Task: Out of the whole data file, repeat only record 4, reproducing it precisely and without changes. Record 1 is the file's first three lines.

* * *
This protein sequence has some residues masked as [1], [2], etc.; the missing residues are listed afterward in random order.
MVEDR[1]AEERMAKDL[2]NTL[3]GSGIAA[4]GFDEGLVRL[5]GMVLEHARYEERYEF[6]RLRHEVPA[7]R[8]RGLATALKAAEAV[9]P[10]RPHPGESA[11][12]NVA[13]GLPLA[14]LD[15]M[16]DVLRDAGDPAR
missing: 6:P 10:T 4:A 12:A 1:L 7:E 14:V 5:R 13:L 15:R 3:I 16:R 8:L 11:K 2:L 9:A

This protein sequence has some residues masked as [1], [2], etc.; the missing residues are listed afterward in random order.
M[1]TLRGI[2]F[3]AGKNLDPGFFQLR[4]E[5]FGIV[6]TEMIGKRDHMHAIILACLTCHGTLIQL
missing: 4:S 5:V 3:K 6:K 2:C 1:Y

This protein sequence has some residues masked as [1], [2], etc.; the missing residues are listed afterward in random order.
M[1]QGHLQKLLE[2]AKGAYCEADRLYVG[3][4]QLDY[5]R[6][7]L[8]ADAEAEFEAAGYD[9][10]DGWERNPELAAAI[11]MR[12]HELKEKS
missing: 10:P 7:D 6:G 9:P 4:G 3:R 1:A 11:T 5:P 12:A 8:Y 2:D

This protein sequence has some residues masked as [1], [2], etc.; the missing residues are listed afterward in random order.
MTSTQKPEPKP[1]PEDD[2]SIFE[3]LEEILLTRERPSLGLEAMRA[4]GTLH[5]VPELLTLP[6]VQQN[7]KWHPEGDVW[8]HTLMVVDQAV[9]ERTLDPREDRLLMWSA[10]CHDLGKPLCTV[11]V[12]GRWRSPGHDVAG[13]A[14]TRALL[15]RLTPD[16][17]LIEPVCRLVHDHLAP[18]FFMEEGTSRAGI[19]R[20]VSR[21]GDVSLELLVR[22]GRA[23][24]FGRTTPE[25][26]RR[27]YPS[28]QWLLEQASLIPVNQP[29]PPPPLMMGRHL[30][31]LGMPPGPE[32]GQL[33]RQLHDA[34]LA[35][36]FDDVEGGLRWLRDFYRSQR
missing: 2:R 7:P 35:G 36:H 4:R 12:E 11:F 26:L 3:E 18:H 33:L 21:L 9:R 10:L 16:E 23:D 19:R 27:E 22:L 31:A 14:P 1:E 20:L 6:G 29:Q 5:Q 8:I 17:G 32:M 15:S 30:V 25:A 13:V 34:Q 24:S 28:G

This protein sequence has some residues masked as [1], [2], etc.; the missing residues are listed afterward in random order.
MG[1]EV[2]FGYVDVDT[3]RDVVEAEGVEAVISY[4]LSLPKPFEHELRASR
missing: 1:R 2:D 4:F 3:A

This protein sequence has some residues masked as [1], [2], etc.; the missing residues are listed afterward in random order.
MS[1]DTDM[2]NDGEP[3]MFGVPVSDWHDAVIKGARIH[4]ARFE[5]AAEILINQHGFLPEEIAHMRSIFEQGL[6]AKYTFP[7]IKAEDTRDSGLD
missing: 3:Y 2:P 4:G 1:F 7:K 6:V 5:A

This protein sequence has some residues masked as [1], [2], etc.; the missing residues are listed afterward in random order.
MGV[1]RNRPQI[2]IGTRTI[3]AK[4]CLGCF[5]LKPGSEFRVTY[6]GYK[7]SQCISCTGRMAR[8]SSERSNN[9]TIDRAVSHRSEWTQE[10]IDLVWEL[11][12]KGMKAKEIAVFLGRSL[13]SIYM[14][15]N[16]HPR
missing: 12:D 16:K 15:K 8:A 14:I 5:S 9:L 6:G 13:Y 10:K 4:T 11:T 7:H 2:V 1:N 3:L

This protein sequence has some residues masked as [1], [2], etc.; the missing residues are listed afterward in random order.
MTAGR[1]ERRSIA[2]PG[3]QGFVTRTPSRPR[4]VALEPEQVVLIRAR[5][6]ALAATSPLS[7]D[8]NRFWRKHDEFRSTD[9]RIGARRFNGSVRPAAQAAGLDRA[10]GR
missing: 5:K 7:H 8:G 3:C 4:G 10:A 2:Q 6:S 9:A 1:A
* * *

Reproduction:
This protein sequence has some residues masked as [1], [2], etc.; the missing residues are listed afterward in random order.
MTSTQKPEPKP[1]PEDD[2]SIFE[3]LEEILLTRERPSLGLEAMRA[4]GTLH[5]VPELLTLP[6]VQQN[7]KWHPEGDVW[8]HTLMVVDQAV[9]ERTLDPREDRLLMWSA[10]CHDLGKPLCTV[11]V[12]GRWRSPGHDVAG[13]A[14]TRALL[15]RLTPD[16][17]LIEPVCRLVHDHLAP[18]FFMEEGTSRAGI[19]R[20]VSR[21]GDVSLELLVR[22]GRA[23][24]FGRTTPE[25][26]RR[27]YPS[28]QWLLEQASLIPVNQP[29]PPPPLMMGRHL[30][31]LGMPPGPE[32]GQL[33]RQLHDA[34]LA[35][36]FDDVEGGLRWLRDFYRSQR
missing: 2:R 7:P 35:G 36:H 4:R 12:E 11:F 26:L 3:E 18:H 33:L 21:L 9:R 10:L 16:E 23:D 19:R 27:E 22:L 31:A 14:P 1:E 20:L 6:G 29:Q 5:Q 8:I 17:G 32:M 15:S 30:V 25:A 13:V 34:Q 24:S 28:G